Q&A with The Chancery Daily editor
Now that Elon Musk has officially acquired Twitter, we'll never get the Delaware courtroom showdown we were once promised. But the case was indisputably one of the most closely watched merger and acquisition disputes, with huge precedent-setting potential.
Why it matters: The lawsuit leading up to it was a unique opportunity for experts and mainstream observers to examine underlying legal concepts, says Lauren Pringle, editor-in-chief of The Chancery Daily newsletter.
This interview with Pringle has been edited for brevity and clarity.
From a legal standpoint, how much of this lawsuit was unusual, and how much was common stuff that comes through the court all the time?
It was actually not common M&A stuff that comes through the court…It was the biggest busted deal case, with $44 billion on the line, but it was fairly simplistic… There was not a lot of nuance… The more that we learn[ed], the less interesting the case became.
Talk me through Elon’s legal arguments.
It was always going to be hard to convince this court that the richest man got duped into signing a contract. When you can afford lawyers like Musk can afford… you are held to the highest absolute standard of knowing what the f*ck you’re doing… In 2018, Twitter settled a case about the disclosure about [monetizable daily active users]… You could have discovered that there’s been controversy over Twitter’s reporting of mDAU for at least 5 years…
The breach of contract claims were that Twitter didn’t operate in the normal course of business… Again, every time facts were revealed… the facts were almost universally good for Twitter and bad for Musk.
What do you think it would have added as far as setting any precedents, or strengthening any?
The issue of granting specific performance on a $44 billion deal — you can’t just say “well, the dollar amount doesn’t matter”… The merit case was very weak, but the remedy case was pretty interesting… especially if it had gone to the Delaware Supreme Court — and it would have definitely strengthened precedents over specific performance…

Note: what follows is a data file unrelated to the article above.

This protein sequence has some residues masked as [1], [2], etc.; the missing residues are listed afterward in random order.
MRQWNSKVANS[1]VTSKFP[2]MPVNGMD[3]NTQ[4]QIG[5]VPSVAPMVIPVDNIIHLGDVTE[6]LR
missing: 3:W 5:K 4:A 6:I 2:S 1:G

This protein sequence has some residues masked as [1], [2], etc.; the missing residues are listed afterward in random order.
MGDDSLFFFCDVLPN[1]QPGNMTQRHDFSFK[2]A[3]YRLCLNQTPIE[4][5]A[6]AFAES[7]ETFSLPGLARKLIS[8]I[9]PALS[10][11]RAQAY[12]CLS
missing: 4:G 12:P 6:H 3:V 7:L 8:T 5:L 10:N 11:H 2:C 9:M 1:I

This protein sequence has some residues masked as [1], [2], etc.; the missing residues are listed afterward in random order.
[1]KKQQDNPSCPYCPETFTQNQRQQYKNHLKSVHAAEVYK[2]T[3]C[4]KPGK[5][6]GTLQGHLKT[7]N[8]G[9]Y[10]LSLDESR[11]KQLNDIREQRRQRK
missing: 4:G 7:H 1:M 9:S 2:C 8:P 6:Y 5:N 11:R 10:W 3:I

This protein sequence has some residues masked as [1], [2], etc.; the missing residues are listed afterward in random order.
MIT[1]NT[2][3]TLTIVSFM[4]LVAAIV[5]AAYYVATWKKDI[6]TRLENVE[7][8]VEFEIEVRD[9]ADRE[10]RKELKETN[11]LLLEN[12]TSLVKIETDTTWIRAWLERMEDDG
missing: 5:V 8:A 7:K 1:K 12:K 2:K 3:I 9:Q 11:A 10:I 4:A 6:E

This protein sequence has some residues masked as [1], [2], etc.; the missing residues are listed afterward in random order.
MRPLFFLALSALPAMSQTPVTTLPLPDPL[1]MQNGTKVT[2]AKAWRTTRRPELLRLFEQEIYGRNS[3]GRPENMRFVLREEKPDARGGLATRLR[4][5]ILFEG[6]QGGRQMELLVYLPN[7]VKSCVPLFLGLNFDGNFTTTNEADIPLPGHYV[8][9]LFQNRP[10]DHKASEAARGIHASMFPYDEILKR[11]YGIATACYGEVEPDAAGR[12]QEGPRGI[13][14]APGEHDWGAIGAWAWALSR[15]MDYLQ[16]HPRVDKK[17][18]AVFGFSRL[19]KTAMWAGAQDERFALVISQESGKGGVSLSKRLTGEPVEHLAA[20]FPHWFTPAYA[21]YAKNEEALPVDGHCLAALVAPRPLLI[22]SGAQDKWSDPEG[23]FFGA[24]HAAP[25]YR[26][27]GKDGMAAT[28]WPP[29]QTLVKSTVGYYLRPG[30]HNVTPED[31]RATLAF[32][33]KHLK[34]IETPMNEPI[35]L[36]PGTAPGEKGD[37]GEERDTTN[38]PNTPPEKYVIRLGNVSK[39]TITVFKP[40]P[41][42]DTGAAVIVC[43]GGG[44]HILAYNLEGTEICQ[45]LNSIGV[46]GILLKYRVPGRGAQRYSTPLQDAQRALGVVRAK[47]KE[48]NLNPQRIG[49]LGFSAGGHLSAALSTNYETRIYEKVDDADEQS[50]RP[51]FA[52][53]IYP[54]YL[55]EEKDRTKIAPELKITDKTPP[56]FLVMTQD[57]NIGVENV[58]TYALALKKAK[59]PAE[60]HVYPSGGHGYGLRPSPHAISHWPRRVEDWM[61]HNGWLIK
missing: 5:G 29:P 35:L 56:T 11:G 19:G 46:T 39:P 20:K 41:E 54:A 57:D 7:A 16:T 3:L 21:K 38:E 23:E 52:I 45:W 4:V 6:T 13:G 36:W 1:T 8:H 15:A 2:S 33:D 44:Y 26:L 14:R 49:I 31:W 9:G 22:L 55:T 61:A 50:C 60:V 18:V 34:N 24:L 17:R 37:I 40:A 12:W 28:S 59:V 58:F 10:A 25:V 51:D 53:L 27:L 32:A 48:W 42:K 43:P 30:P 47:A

[Chancellor Kathaleen McCormick] would have ordered Musk to perform on the debt financing even though he delayed it over litigation and the market crashed. It came up in the Luigi Crispo case [about shareholders]. There’s a case to be made that the debt financing is a condition to closing… And Musk could make the case that this fell [apart] through no fault of his own, but when he was not into [the deal], he was really not into it, [for example, bashing the company publicly].”
When Chancellor McCormick halted the proceedings to let Twitter and Musk close the deal, a lot of people were surprised. Why?
Any judge wants first and foremost for the parties to negotiate their way without the court… I think the court was incredibly overwhelmed… From a very practical standpoint, it was not working to be pushing so hard to a trial — she hadn’t assigned herself any other case in months at this point, and she’s also the chancellor, so she has all these administrative duties…
There was this good logical case to stay the case… The irreparable harm to Twitter had already happened or wouldn't have been materially altered by another two weeks. It was worth it because all that we were giving up was a two-week delay. If this had turned out to be a game, she could have handled that — she has the power to handle that.
What other cases involving Elon do you think are important or significant?
The case that’s real and I think hugely important is the Tornetta vs. Musk compensation case that’s actually set to go to trial on Nov. 14, I think. It’s in front of McCormick. Musk has already been deposed.
They’re basically trying to rescind compensation from Elon in unprecedented amounts. [The debate is whether] tying the compensation to the performance of the stock was a breach of duty.
🎧 Check out How it Happened: Elon Musk vs. Twitter — Axios’ new podcast docu-series about how Musk built his cross-industry empire, the rise of Twitter, and what the collision between the two could mean for us all. Listen here.